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  • Quarter-sessions for the county of London are held thirty-six times annually, for the north side of the Thames at the Sessions-house in Clerkenwell (Finsbury) and for the south side at that in Newington Causeway, Southwark.

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  • The Metropolitan police courts are fourteen in number, namely - Bow Street, Covent Garden; Clerkenwell; Great Marlborough Street (Westminster); Greenwich and Woolwich; Lambeth; Marylebone; North London, Stoke Newington Road; Southwark; South Western, Lavender Hill (Battersea); Thames, Arbour Street East (Stepney); West Ham; West London, Vernon Street (Fulham); Westminster, Vincent Square; Worship Street (Shoreditch).

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  • The bishopric of Southwark was created in 1904, having been previously a suffragan bishopric in the diocese of Rochester.

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  • Remains of Roman villas are found in Southwark, which was evidently a portion of Londinium, and it therefore hardly seems likely that a bridge-building people such as the Romans would remain contented with a ferry.

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  • Snorre the Icelander tells us that the Danes fortified Southwark with ditch and rampart, which the English assailed in vain.

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  • The Danes at once set to work to dig a great ditch by Southwark, and then dragged their ships through to the west side of the bridge.

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  • In 1550 the citizens purchased the manor of Southwark, and with it they became possessed of the monastery of St Thomas, which was enlarged and prepared for the reception of " poor, sick and helpless objects."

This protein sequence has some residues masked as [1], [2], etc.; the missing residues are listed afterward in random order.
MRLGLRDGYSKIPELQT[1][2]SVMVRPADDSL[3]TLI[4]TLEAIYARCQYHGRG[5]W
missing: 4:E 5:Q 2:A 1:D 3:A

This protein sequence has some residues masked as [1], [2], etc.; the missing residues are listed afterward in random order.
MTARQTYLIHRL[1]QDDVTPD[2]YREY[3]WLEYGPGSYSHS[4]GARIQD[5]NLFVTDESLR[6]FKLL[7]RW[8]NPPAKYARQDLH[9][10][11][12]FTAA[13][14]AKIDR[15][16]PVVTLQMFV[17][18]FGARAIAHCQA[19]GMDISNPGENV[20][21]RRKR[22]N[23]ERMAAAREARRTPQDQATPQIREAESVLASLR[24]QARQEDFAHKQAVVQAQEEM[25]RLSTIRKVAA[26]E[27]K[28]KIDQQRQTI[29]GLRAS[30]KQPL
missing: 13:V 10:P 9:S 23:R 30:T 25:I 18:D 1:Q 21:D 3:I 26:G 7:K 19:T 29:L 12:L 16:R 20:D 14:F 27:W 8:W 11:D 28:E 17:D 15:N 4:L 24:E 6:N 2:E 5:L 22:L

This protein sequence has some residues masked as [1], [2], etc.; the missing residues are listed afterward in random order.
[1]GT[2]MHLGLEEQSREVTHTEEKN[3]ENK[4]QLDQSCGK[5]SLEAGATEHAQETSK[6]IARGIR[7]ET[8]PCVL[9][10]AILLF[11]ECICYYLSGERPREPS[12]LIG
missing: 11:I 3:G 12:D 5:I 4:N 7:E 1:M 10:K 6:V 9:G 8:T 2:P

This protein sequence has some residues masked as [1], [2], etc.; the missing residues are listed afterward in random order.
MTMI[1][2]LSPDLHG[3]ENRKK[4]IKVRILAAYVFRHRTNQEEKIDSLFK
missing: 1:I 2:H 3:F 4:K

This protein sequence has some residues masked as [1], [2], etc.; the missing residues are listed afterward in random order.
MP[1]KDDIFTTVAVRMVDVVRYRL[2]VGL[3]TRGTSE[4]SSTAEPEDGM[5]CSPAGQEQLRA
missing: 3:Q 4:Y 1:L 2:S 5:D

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  • Wyat took possession of Southwark, and expected to have been admitted into London; but finding the gates shut against him and the drawbridge cut down he marched to Kingston, the bridge at which place had been destroyed.

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  • A strong earthen rampart, flanked with bastions and redoubts, surrounded the City, its liberties, Westminster and Southwark, making an immense enclosure.

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  • He unsuccessfully contested York in 1859, but was elected for Southwark in 1860, and from 1861 to 1866 was under-secretary for foreign affairs in the successive administrations of Lord Palmerston and Lord John Russell.

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  • He sat for Southwark from 1796 to 1806, and then represented in turn Athlone (1806-1807), Bandon (1807-1812), Appleby (1812-1818), and Knaresborough (1818-1830).

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  • Southwark bridge over the Thames, designed by John Rennie with cast iron ribs and erected in 1814-1819, has a centre FIG.

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  • Kent is mainly in the diocese of Canterbury, but has parts in those of Rochester, Southwark and Chichester.

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  • Christopher Froschouer of Zurich, 3 who printed the edition of 1550, and that the sheets were sent for binding and distribution to James Nicolson, the Southwark printer.'

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  • He died in the King's Bench prison, Southwark, where he was confined for debt, in 1558.

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  • The original foundation dated from 1213, was situated in Southwark, and was connected with the priory of Bermondsey.

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  • Johnson soon had an apartment at the brewery in Southwark, and a still more pleasant apartment at the villa of his friends on Streatham Common.